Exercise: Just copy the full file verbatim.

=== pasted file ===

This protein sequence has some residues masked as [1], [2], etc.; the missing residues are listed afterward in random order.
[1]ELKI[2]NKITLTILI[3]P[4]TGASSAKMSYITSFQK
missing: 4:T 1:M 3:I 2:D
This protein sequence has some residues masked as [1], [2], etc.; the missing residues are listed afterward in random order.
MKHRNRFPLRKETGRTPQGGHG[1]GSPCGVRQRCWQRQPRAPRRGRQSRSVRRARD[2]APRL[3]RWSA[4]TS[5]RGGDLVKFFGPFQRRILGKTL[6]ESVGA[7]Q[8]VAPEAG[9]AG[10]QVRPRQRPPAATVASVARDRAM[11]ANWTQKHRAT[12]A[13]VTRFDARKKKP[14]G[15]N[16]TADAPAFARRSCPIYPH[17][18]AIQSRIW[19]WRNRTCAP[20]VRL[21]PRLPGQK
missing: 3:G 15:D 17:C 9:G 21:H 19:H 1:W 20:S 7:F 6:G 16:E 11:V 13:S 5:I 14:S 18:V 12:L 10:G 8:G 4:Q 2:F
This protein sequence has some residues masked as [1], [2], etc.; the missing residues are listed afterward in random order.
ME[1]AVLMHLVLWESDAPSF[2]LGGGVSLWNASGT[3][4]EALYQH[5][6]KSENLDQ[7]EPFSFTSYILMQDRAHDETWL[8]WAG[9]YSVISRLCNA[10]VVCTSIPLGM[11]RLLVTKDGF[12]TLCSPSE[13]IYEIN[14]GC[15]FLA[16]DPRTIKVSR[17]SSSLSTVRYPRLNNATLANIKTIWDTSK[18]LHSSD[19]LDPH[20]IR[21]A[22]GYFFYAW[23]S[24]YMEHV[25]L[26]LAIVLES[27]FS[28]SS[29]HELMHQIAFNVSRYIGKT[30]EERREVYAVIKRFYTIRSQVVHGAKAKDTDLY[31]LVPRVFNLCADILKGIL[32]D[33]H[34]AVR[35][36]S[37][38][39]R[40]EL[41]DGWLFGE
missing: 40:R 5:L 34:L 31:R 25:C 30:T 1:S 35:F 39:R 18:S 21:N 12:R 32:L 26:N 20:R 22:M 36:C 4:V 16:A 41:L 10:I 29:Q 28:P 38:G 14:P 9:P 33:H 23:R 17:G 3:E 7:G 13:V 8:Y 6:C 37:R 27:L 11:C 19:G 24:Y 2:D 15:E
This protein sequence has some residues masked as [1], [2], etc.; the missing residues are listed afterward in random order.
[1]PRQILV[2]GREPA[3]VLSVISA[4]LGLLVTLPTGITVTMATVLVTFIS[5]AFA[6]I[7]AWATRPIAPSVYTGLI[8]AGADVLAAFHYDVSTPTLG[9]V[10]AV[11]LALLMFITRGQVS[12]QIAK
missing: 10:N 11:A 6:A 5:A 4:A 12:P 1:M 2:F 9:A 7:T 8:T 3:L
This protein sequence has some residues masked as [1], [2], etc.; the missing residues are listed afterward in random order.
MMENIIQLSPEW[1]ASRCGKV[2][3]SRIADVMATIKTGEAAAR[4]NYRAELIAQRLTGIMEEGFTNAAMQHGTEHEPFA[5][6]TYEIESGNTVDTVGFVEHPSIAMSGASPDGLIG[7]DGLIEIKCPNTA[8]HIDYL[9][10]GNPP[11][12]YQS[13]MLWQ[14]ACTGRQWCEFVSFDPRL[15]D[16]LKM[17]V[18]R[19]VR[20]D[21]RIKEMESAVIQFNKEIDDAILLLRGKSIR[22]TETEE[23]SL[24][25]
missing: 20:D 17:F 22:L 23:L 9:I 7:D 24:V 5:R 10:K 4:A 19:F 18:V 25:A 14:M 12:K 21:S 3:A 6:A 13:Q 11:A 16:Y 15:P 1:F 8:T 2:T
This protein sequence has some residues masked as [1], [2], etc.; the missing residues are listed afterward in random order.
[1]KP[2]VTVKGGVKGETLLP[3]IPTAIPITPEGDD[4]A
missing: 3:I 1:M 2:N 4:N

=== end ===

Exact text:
This protein sequence has some residues masked as [1], [2], etc.; the missing residues are listed afterward in random order.
[1]ELKI[2]NKITLTILI[3]P[4]TGASSAKMSYITSFQK
missing: 4:T 1:M 3:I 2:D
This protein sequence has some residues masked as [1], [2], etc.; the missing residues are listed afterward in random order.
MKHRNRFPLRKETGRTPQGGHG[1]GSPCGVRQRCWQRQPRAPRRGRQSRSVRRARD[2]APRL[3]RWSA[4]TS[5]RGGDLVKFFGPFQRRILGKTL[6]ESVGA[7]Q[8]VAPEAG[9]AG[10]QVRPRQRPPAATVASVARDRAM[11]ANWTQKHRAT[12]A[13]VTRFDARKKKP[14]G[15]N[16]TADAPAFARRSCPIYPH[17][18]AIQSRIW[19]WRNRTCAP[20]VRL[21]PRLPGQK
missing: 3:G 15:D 17:C 9:G 21:H 19:H 1:W 20:S 7:F 6:G 16:E 11:V 13:S 5:I 14:S 18:V 12:L 10:G 8:G 4:Q 2:F
This protein sequence has some residues masked as [1], [2], etc.; the missing residues are listed afterward in random order.
ME[1]AVLMHLVLWESDAPSF[2]LGGGVSLWNASGT[3][4]EALYQH[5][6]KSENLDQ[7]EPFSFTSYILMQDRAHDETWL[8]WAG[9]YSVISRLCNA[10]VVCTSIPLGM[11]RLLVTKDGF[12]TLCSPSE[13]IYEIN[14]GC[15]FLA[16]DPRTIKVSR[17]SSSLSTVRYPRLNNATLANIKTIWDTSK[18]LHSSD[19]LDPH[20]IR[21]A[22]GYFFYAW[23]S[24]YMEHV[25]L[26]LAIVLES[27]FS[28]SS[29]HELMHQIAFNVSRYIGKT[30]EERREVYAVIKRFYTIRSQVVHGAKAKDTDLY[31]LVPRVFNLCADILKGIL[32]D[33]H[34]AVR[35][36]S[37][38][39]R[40]EL[41]DGWLFGE
missing: 40:R 5:L 34:L 31:R 25:C 30:T 1:S 35:F 39:R 18:S 21:N 12:R 32:L 26:N 20:R 22:M 36:C 4:V 16:A 41:L 10:I 29:Q 28:P 38:G 14:P 9:P 33:H 23:R 17:G 3:E 7:G 13:V 8:Y 6:C 37:R 27:L 11:C 19:G 24:Y 2:D 15:E
This protein sequence has some residues masked as [1], [2], etc.; the missing residues are listed afterward in random order.
[1]PRQILV[2]GREPA[3]VLSVISA[4]LGLLVTLPTGITVTMATVLVTFIS[5]AFA[6]I[7]AWATRPIAPSVYTGLI[8]AGADVLAAFHYDVSTPTLG[9]V[10]AV[11]LALLMFITRGQVS[12]QIAK
missing: 10:N 11:A 6:A 5:A 4:A 12:P 1:M 2:F 9:A 7:T 8:T 3:L
This protein sequence has some residues masked as [1], [2], etc.; the missing residues are listed afterward in random order.
MMENIIQLSPEW[1]ASRCGKV[2][3]SRIADVMATIKTGEAAAR[4]NYRAELIAQRLTGIMEEGFTNAAMQHGTEHEPFA[5][6]TYEIESGNTVDTVGFVEHPSIAMSGASPDGLIG[7]DGLIEIKCPNTA[8]HIDYL[9][10]GNPP[11][12]YQS[13]MLWQ[14]ACTGRQWCEFVSFDPRL[15]D[16]LKM[17]V[18]R[19]VR[20]D[21]RIKEMESAVIQFNKEIDDAILLLRGKSIR[22]TETEE[23]SL[24][25]
missing: 20:D 17:F 22:L 23:L 9:I 7:D 24:V 5:R 10:K 4:A 19:F 18:V 25:A 14:M 12:K 21:S 3:A 6:A 13:Q 11:A 16:Y 15:P 1:F 8:T 2:T
This protein sequence has some residues masked as [1], [2], etc.; the missing residues are listed afterward in random order.
[1]KP[2]VTVKGGVKGETLLP[3]IPTAIPITPEGDD[4]A
missing: 3:I 1:M 2:N 4:N